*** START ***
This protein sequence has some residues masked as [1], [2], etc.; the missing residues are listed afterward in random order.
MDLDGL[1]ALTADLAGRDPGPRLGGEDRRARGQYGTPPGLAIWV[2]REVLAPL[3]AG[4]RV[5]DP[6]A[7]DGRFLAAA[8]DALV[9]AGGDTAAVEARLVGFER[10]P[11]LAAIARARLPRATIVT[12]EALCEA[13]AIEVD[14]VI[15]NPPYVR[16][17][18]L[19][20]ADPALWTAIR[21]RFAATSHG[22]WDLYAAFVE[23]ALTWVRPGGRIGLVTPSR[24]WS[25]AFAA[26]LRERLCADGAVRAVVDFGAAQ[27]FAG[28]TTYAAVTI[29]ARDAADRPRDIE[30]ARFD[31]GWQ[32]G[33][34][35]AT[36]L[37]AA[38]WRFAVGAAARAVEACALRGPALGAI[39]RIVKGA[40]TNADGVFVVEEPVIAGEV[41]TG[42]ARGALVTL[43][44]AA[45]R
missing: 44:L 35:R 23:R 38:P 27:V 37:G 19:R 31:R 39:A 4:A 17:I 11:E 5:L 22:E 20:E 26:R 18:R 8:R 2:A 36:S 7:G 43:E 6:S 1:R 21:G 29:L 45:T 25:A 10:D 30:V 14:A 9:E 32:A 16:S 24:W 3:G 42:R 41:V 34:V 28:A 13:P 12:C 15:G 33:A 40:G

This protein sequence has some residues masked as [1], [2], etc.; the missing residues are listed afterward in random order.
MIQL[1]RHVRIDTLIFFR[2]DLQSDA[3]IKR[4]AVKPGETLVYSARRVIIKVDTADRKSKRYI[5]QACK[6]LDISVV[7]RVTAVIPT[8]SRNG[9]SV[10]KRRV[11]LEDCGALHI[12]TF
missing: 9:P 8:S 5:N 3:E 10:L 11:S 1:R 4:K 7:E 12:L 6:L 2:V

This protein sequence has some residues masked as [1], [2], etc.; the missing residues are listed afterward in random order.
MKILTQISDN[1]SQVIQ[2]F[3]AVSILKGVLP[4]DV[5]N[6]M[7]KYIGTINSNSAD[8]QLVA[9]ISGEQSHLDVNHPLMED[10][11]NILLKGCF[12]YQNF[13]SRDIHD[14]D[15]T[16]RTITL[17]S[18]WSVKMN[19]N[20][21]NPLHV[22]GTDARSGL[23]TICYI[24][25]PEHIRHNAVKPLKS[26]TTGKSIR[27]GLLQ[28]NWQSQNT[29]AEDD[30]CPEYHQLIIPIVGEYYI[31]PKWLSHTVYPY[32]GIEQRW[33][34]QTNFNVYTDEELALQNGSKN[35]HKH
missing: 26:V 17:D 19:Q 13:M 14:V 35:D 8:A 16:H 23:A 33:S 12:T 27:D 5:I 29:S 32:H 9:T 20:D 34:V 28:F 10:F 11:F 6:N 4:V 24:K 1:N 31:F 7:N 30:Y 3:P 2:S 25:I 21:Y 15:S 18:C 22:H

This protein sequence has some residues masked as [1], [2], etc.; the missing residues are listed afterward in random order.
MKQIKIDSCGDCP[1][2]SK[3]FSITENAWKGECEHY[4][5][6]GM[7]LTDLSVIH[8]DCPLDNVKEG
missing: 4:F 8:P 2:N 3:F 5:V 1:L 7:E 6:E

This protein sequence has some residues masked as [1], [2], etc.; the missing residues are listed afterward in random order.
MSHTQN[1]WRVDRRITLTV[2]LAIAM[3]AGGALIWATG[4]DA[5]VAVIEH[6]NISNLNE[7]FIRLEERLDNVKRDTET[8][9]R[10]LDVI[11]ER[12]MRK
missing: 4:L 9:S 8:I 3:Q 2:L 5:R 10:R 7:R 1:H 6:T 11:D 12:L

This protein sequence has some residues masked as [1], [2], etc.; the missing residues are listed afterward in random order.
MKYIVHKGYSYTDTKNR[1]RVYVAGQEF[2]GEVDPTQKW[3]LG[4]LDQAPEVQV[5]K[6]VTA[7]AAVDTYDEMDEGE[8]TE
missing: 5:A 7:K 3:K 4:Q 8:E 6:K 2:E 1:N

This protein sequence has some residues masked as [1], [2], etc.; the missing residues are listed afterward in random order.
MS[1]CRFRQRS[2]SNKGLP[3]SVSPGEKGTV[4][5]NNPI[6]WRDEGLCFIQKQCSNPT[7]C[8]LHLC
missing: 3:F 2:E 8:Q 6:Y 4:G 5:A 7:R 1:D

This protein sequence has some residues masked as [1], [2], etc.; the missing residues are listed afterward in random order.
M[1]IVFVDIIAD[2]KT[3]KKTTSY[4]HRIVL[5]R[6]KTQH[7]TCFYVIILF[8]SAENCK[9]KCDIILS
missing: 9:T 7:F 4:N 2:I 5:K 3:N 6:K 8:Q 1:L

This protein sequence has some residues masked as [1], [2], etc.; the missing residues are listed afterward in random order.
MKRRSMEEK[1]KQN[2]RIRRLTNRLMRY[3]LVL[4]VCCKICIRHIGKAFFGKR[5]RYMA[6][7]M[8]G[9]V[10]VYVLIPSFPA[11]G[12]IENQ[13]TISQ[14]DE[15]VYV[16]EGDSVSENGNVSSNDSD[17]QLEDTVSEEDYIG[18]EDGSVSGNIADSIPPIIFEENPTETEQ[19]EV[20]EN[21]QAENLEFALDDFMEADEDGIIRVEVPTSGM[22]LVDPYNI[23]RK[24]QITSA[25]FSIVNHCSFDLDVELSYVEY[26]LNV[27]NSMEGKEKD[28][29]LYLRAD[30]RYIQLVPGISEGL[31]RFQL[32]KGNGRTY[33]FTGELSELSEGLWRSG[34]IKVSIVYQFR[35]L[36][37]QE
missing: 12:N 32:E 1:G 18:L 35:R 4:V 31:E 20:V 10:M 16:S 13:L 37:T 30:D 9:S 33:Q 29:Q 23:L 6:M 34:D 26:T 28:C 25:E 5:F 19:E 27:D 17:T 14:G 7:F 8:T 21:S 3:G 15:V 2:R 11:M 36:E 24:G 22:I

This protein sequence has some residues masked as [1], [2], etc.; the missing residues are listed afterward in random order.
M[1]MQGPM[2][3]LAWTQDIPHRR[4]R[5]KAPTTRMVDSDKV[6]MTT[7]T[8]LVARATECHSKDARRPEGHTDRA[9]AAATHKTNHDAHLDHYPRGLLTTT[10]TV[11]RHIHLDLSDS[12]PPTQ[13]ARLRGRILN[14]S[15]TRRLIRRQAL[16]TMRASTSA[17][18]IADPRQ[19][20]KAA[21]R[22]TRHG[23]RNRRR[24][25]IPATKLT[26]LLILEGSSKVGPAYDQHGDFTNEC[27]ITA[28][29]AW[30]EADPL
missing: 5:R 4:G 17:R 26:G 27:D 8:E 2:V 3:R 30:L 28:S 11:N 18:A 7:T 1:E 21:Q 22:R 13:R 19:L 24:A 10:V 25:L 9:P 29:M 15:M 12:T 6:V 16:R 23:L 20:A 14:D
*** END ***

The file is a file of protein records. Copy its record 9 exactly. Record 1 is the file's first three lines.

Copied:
This protein sequence has some residues masked as [1], [2], etc.; the missing residues are listed afterward in random order.
MKRRSMEEK[1]KQN[2]RIRRLTNRLMRY[3]LVL[4]VCCKICIRHIGKAFFGKR[5]RYMA[6][7]M[8]G[9]V[10]VYVLIPSFPA[11]G[12]IENQ[13]TISQ[14]DE[15]VYV[16]EGDSVSENGNVSSNDSD[17]QLEDTVSEEDYIG[18]EDGSVSGNIADSIPPIIFEENPTETEQ[19]EV[20]EN[21]QAENLEFALDDFMEADEDGIIRVEVPTSGM[22]LVDPYNI[23]RK[24]QITSA[25]FSIVNHCSFDLDVELSYVEY[26]LNV[27]NSMEGKEKD[28][29]LYLRAD[30]RYIQLVPGISEGL[31]RFQL[32]KGNGRTY[33]FTGELSELSEGLWRSG[34]IKVSIVYQFR[35]L[36][37]QE
missing: 12:N 32:E 1:G 18:L 35:R 4:V 31:E 20:V 10:M 16:S 13:L 37:T 30:D 9:S 33:Q 29:Q 23:L 6:M 34:D 26:T 28:C 25:E 5:F 19:E 27:D 17:T 14:G 7:F 8:T 21:S 3:G 15:V 2:R 11:M 36:E 24:G 22:I